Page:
Audiologist Quality


How do you tell a good one from a bad one?




Honestly only time will tell



You might try looking for customer reviews online, but that sort of thing can be based on individual perspective. Maybe consider what is important for you and see if they meet those needs. So far I have been very fortunate in that area.


  1. Good listening skills. Does the Audiologist really listen to the questions you ask and the answers you provide?
  2. Understanding. Do they really understand the difficulty of hearing loss, at least as well as someone without hearing loss can understand?
  3. Well-informed. How well do they know the devices they are selling and servicing?

My first Audiologist was beyond excellent in the first two, so I let the last one slide. We learned the Starkey’s together (they were recommended by a colleague who went on emergency medical leave between prescribing and delivery). She has since retired and I am very fortunate to now have an Audiologist who scores very high in all three of the areas important to me.



I think the key points are that they do a full hearing exam, not just a hearing screening test. it will include a questionnaire, a tone threshold test, bone conduction, speech in noise recognition, and visual exam. My thoughts are that it should take a minimum of 1.5 hours to do a thorough first time exam.

On the second appointment for fitting it should take another 1.5 hours, and include a discussion on the type of fitting prescription formula to be used and why. After they are programmed they need to do a REM or real ear measurement test. This is not a test of your hearing, but a test more of the hearing aids to ensure they actually produce the computer predicted sound levels in your specific ears. This is done by inserting microphones in between the HA and the ear drum to measure sound levels in the ear canal. Measurement is just the first step. Then they need to be adjusted to produce the required sound levels.

A minimum of one further appointment is needs to make finer adjustments and to address any issues you may be having.

I think in summary what a good audiologist or technician will provide is the equipment, knowledge, time, attention to detail, and your requirements to get a good fitting.

These are only the key points. Here is a good checklist of what you should expect from the full process.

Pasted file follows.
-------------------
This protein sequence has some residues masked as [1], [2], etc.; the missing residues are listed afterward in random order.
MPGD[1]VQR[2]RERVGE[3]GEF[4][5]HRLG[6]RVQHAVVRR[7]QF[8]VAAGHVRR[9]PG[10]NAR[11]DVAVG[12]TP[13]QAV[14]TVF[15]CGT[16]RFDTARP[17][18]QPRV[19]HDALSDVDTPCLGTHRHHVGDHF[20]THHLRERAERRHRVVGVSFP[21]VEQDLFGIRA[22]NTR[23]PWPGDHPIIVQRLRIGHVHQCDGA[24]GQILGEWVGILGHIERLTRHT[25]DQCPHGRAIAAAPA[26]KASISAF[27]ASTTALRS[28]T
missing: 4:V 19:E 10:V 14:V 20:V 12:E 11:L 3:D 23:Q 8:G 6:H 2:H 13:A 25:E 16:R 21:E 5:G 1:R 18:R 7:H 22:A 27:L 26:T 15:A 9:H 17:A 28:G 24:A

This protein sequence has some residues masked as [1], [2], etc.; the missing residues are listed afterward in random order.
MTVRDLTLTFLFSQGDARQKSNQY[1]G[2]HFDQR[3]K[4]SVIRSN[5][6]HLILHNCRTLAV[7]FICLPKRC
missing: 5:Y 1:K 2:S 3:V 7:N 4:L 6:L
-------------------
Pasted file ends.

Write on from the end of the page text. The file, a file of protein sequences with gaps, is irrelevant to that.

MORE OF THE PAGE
HA Purchasing Checklist



While I agree with you on what should be done, I disagree on the amount of time it should take. My two audiologists have been able to accomplish what you describe in two 45- to 60-minute visits, far shorter than your preferred two 90-minute visits. Quality over quantity.

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What do they cut out to save time? My two appointments were for 60 minutes each and I found them both quite rushed. Both went over the allotted time by 15 minutes or so.



I think it depends on the Audi and how organized they are. I have never had or needed to spend more than 30 to 45 minutes with my Audi at the VA to get things done that needed to be done. I go in to his office for my appointment and my records are already up on the computer and all he has to do is connect my aids and make the needed changes.
But I go in with notes on what I need done and we get to work. I know that my Audi is extremely busy and has appointments scheduled either ever 30 minutes or ever hour depending on if it is a hearing test or not.
My new aids were preprogrammed when I got to the office and just had to do the REM and decide on any extra programs or adjustments.

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I think a desirable for me attribute would be to have an audiologist or technician that has a similar hearing loss to me. They have all of these high tech instruments to measure all kinds of things, but someone that does not have hearing loss does not know what it sounds like with and without hearing aids. Only a person with hearing loss knows what it sounds like.

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We are working on something! Dr Cliff is building a vetting program and we’re going to start marking his vetted providers in our new provider directory, which will be launched soon. Should come together by the end of this year.

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Or the fact that I go to the VA clinics and most of the ones going there have similar hearing issues as I do, and I have found a good number of the Audis do wear hearing aids too. My new Audi here doesn’t wear hearing aids but he has worked a lot with Veterans with the same hearing issues as I have.

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I can think of nothing that my Audiologist “cut out.” Maybe she and I are more efficient.

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I was trying to think back to my two appointments. I would say the first one when she did the hearing assessment was pretty efficient. All of the tests just seem to take a lot of time. When she said that I could probably benefit from hearing aids, I asked her if the Kirkland Signature 8.0 ones were suitable for my loss, and she said yes. I then said OK, lets go with them. That was it, with no discussion about other models etc. There was some paperwork she had to do to order them, and some other paperwork for a claim to our health care system. She indicated I may have to use custom molds instead of sleeves so spent some time preparing an additional cost estimate for that. She did have some wireless connection issues with the test for your eardrum perforation, so that may have eaten up 3-4 minutes. Overall at 75 minutes or so, I found it rushed.